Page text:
philosophy towards money and your current biggest financial challenge.
here are the details of the paper, once accepted i will supply all details to complete the paper
One of your major projects for the semester will be the creation of a Personal Financial Plan. It is weighted at 30% of your Consumer Finance grade. The narrative portion of this paper should be a minimum of twelve pages in length. Following are the minimum sections and items that are to be considered and included when developing your plan:
- INTRODUCTION: Introduce yourself and explain your family situation. Discuss your philosophy towards money and your current biggest financial challenge.
- PERSONAL FINANCIAL GOALS:
a. Short Term Goals (1-3 years): Choose at least two short-term goals and discuss the details of each goal, why it is important, what this goal will do for you and how you will accomplish this goal. Support you goals with specific action plans.
b. Medium Goals (4-7 years): Choose at least two medium-term goals and discuss the details of each goal, why it is important, what this goal will do for you and how you will accomplish this goal. Support you goals with specific action plans.
c. Long Term Goals: Choose at least two long-term goals and discuss the details of each goal, why it is important, what this goal will do for you and how you will accomplish this goal. One goal that must be included in this section should be retirement. When do you plan to retire, what do you plan to do in retirement, how much you will need and how are you going to get there?
Optional: You may wish to put your goals in a table with due dates and brief action plans.
- FINANCIAL INFORMATION:
- Personal Financial Statements (Balance Sheet, Budget, I&E statement)
- Raises: How do you manage your raises? Or do they get absorbed into your spending? If you don’t manage your raises, what changes might you make next time you get a raise?
- Budget (annual, by month): how do you make a budget work for you? If you don’t have a budget, how will you establish a budget to make it an effective tool to help you meet your goals and manage the household expenses?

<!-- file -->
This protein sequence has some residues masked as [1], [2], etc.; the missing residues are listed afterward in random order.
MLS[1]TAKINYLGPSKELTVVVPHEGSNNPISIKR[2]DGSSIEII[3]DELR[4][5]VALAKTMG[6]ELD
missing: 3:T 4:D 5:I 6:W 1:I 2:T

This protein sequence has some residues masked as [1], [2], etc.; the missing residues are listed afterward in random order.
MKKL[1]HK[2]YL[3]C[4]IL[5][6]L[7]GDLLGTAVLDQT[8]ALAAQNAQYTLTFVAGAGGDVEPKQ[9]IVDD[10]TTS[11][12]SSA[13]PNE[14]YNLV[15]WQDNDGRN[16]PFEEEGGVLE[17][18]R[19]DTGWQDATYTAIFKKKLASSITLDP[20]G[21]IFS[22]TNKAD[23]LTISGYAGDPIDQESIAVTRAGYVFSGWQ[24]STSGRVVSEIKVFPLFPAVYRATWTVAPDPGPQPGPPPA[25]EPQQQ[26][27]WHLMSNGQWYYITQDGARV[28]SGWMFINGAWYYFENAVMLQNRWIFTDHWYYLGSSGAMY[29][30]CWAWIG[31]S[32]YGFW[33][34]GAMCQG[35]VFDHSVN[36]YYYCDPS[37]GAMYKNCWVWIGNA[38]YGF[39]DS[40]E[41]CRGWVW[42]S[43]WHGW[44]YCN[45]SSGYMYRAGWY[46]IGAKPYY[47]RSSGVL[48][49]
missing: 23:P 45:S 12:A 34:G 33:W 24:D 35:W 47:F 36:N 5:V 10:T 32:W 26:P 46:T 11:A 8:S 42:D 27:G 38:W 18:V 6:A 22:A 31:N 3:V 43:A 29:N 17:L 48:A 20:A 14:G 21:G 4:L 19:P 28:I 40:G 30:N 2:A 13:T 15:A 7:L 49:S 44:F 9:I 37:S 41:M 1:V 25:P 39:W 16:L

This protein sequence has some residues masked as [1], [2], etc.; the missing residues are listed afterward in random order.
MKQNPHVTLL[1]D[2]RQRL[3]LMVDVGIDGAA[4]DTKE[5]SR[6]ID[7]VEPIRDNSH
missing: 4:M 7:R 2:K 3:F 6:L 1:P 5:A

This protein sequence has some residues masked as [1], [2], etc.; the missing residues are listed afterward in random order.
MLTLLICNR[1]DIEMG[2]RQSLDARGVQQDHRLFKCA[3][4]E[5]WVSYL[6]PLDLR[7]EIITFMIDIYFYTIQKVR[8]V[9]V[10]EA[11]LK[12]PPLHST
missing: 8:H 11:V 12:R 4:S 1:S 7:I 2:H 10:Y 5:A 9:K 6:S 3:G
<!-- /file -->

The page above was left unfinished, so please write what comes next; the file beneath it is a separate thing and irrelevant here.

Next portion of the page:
- Spending issues: If you live paycheck to paycheck or have other spending issues, (impulse spending, free-loading adult children, and a significant other not working with you toward goals) this is the place to discuss specific strategies on how you are going to change your behavior and overcome these hurdles to get to a place to achieve your goals.
- Debt Analysis
i. Credit Card Debt
ii. Installment Debt
iii. Other Debt
iv. Discuss your ratios, especially your debt to income ratio. If it’s over 40% do you have a plan to reduce this number? How soon will that happen? What things can you do to accelerate your debt repayment? Check your credit rating. Are you happy with this number? What steps can you take to improve this number (a detailed discussion should follow if you score is under 620). Would debt counseling help you? If you have a lot of credit card debt, consider putting together a comprehensive schedule for your debt reduction plan.
i. Emergency Savings: How much do you need for your emergency savings? How much do you currently have and how /when will you save the remainder? Where will you keep these funds? Define what an emergency is and why you would tap into these funds.
ii. Discretionary Savings Program: What is your current financial picture? Are you happy with it? Will your current budget allow you to make to meet your intermediate- and long-term goals? Is your debt structured under the most favorable rates and terms for your needs? How much credit card debt do you have? Is there a better way to structure it? What changes do you recommend for yourself? Do you know what your credit bureau looks like? Do you know your credit score? Do you need to take any action to improve your credit score?
- EMPLOYMENT ANALYSIS:
What is your current situation? Are you where you need to be? How does your current salary/benefits compare to the industry? What is your career path? What else could you do to improve your prospects? How marketable are you?
- HOUSEHOLD ANALYSIS:
i. Housing Assessment
ii. Auto Assessment
Look at your current situation. Are you happy with your current home? Auto? Want/need to make any changes? What about your mortgage and/or auto loan? Are you happy with the rates and terms?
i. Get the Nada value of your car.
ii. Do you have a loan? How can you pay it off early?
iii. When will you need to plan to get a new car?
1. What do you need to save today to pay cash for the next car?
- INSURANCE ANALYSIS:
i. Homeowner’s or Renter’s
ii. Auto and other vehicles including motorcraft
v. Disability: Short- and Long-Term